Ontario reported another 1,003 cases of COVID-19 on Friday, pushing the seven-day average to nearly 1,000 as the province prepares to roll back restrictions in a number of public health units on Saturday.
Premier Doug Ford announced this afternoon that as of 12:01 a.m. on Saturday, these public health unit regions will be moved to the following levels of the province's pandemic plan:
Peel Regional Health Unit.
Ottawa Public Health.
York Region Public Health.
Brant County Health Unit
City of Hamilton Public Health Services
Durham Region Health Department
Eastern Ontario Health Unit.
Haldimand-Norfolk Health Unit.
Halton Region Public Health.
Niagara Region Public Health.
Region of Waterloo Public Health and Emergency Services.
Numbers 'are just going through the roof,' premier says
Ford said the decision to place Peel in the red zone was a difficult but necessary one.
"The numbers that we are seeing in Peel, specifically Brampton, they are just going through the roof. It's out of control right now and we have to react," he said at a news conference in Ottawa.
"These are the tough decisions I absolutely hate making. I hate making them … [but] at the end of the day I have to make the decisions with the consultation of our chief medical officer of health, the health table and the public health officer of Peel."
WATCH: Premier Ford announces Peel Region to move to Red–Control level of Ontario's pandemic plan:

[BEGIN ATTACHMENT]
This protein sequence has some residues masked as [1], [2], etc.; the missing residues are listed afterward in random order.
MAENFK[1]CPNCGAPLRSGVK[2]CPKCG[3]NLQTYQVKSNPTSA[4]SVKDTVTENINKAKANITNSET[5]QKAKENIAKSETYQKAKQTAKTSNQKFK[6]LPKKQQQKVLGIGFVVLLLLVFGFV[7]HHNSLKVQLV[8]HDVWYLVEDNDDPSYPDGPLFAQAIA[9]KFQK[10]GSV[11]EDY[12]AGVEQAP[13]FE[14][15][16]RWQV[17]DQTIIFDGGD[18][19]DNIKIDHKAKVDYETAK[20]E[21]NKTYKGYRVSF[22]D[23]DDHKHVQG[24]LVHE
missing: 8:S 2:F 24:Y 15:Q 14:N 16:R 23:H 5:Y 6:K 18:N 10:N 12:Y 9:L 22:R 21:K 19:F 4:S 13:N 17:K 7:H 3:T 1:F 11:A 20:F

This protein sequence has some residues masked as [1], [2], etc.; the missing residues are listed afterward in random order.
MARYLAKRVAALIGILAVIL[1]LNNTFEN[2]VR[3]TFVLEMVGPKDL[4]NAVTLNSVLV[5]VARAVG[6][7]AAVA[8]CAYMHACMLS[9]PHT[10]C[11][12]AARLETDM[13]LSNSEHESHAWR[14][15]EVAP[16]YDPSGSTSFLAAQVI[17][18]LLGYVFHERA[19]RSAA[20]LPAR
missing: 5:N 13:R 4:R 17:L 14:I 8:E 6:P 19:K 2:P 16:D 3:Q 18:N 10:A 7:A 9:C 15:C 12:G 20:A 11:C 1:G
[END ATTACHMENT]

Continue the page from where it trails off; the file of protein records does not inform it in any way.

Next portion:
Peel Region was previously forced into a modified version of Stage 2, which saw indoor dining prohibited and fitness centres closed, on Oct. 11. It was joined by Toronto and Ottawa the same day, and York Region one week later.
"We need to get this virus under control in Peel," Ford said.
"The region is averaging 103 cases per 100,000. The per cent positivity in daily cases is growing. Hospital capacity is under pressure.
"As we move many more regions across the province into this new framework on Saturday, I'm confident our government has a clear plan to support front-line health care going forward," Ford added.
What being in the red zone means for Peel Region
Under the red zone restrictions, restaurants and bars can serve indoors but only with a maximum 10 customers inside.
Also gyms can reopen, but with restrictions, and no dining is allowed in shopping mall food courts.
Red zone restrictions are less restrictive than what is currently in place in Peel — a modified Stage 2 — which bans indoor dining/drinking at restaurants/bars, and has gyms closed.
'Action needed to be taken,' health minister says
Health Minister Christine Elliott, who also spoke at the news conference, said based on specific data received on Tuesdays and Thursdays, the numbers in Peel Region are escalating "quite sharply so action needed to be taken."
"The per cent positivity rate is about 11 per cent right now. What we really want to get to is below two-point-five per cent, so there is a huge gap," Elliott said.
"We know that the numbers are out there. There is community spread and transmission and we also have to take a look at the ability of our health system to manage the increasing cases."